Toscana (Tuscany) is among Italy’s best-known and raved-about areas. There are some of Italy’s great cities: Firenze (Florence), Siena, Pisa, Lucca, San Gimignano, Arezzo â¦ and the list goes on.
Beyond the great cities Toscana offers a rich variety of landscapes including the unique and iconic landscapes of the World Heritage-listed Val d’Orcia. Although the Chianti is a beautiful place to cycle – especially the unsurfaced strade bianche (‘white roads’) in the hills near Siena – there are other lesser-known areas like the Maremma near the coast and the Mugello and Val di Merse.
In this section
- an overview of the regional and national/international cycle routes in Toscana
- the Gran Tour della Maremma – a 405-kilometre circular signposted route in the south-west of the region
- the Grand Tour della Val di Merse – another signposted route on blissfully quiet roads in the hills to the west of Siena
- the Eroica – a race and cycling event for riders of vintage bikes, but also a 205-kilometre signposted route in the Chianti
- the Sentiero della Bonifica – a 62 kilometre traffic-free cycleway between Arezzo and Chiusi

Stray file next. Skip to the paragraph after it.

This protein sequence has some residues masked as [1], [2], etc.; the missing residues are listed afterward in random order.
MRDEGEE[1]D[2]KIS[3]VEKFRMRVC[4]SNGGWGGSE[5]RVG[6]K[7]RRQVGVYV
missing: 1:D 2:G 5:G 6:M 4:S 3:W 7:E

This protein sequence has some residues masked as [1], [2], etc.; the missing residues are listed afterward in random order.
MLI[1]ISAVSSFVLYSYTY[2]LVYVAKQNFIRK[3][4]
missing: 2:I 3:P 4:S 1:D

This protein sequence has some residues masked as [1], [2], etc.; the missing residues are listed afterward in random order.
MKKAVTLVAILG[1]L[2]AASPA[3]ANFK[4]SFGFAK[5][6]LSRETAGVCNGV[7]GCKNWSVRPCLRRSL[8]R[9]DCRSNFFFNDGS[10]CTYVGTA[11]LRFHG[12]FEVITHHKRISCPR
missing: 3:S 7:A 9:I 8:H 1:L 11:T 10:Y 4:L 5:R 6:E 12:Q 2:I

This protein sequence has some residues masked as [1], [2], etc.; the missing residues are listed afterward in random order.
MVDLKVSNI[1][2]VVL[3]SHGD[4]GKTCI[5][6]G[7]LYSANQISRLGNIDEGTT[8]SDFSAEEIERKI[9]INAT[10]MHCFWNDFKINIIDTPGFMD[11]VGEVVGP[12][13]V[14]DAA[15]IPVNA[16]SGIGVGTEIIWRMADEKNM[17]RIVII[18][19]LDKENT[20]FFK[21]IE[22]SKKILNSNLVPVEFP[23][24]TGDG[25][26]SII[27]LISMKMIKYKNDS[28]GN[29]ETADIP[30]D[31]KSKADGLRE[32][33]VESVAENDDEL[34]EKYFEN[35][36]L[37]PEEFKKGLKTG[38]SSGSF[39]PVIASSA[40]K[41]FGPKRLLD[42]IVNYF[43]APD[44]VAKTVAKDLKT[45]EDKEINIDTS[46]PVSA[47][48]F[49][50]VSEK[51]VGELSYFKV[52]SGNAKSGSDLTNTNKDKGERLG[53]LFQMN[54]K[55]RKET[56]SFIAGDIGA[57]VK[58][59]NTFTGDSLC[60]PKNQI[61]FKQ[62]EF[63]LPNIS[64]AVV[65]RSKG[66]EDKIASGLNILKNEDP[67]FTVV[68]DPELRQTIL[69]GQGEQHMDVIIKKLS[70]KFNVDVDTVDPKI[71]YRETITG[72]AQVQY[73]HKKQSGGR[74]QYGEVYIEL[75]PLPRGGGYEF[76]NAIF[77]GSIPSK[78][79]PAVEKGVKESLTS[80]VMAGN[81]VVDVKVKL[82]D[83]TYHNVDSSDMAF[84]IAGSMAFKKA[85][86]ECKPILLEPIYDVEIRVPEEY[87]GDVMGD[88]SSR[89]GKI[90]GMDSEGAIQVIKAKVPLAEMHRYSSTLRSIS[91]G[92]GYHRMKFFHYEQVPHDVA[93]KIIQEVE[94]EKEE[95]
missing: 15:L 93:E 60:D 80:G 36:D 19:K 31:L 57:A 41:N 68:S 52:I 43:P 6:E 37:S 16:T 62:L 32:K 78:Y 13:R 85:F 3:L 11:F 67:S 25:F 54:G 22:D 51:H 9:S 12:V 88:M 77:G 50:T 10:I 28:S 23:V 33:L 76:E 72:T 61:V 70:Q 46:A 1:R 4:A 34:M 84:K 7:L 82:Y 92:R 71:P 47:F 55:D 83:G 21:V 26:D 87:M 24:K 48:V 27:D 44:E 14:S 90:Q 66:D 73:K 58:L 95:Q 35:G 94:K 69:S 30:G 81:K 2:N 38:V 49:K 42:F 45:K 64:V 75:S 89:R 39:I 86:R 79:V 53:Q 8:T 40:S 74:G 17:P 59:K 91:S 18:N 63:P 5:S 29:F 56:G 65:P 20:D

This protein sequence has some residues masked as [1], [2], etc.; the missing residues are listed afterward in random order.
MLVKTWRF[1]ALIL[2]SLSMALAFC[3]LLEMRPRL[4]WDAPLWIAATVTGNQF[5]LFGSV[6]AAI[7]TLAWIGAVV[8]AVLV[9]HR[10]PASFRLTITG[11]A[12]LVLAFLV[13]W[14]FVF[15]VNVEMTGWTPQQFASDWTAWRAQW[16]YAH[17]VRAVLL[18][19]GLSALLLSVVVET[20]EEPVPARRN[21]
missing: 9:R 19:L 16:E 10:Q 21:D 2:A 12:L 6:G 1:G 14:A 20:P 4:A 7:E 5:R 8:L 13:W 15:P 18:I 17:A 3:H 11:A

- The Tuscan Coast – a series of articles describing an accessible tour along the coast with more challenging options
- The Heart of Toscana – a tour through central Toscana via Firenze, San Gimignano, Volterra, Siena, Pienza and the Val d’Orcia
Featured tours in Toscana
Heart of Toscana
This tour takes you through through the heart of Toscana: the Chianti, the Crete Senese, and the Val d'Orcia. Great cycling between some of Italy's great art cities. It links the UNESCO world-heritage listed cities of Firenze, Siena, San Gimignano, and Pienza, as well as the Val d'Orcia. It also takes you to Volterra another of the great Tuscan cities. There are lots of other places to see and visit in Toscana, but these would probably figure on most people's must-see list.
Read more: Heart of Toscana: tour overview.
The Tuscan coast
A relaxed 317-kilometre tour following the coast of Toscana using a combination of quiet roads and cycleways. Taking you through coastal pinetas and the Bolgheri wine country. Very little climbing. A good way to start if you need a bit of a warm-up before tackling the more hillier terrain of inland Toscana and Lazio. Or you might use it as a chance to get some time at the beach – possibly on the island of Elba – before returning home. There’s also a more challenging option taking in the hilltop towns that overlook the coast.
Read more: Tuscan coast: tour overview.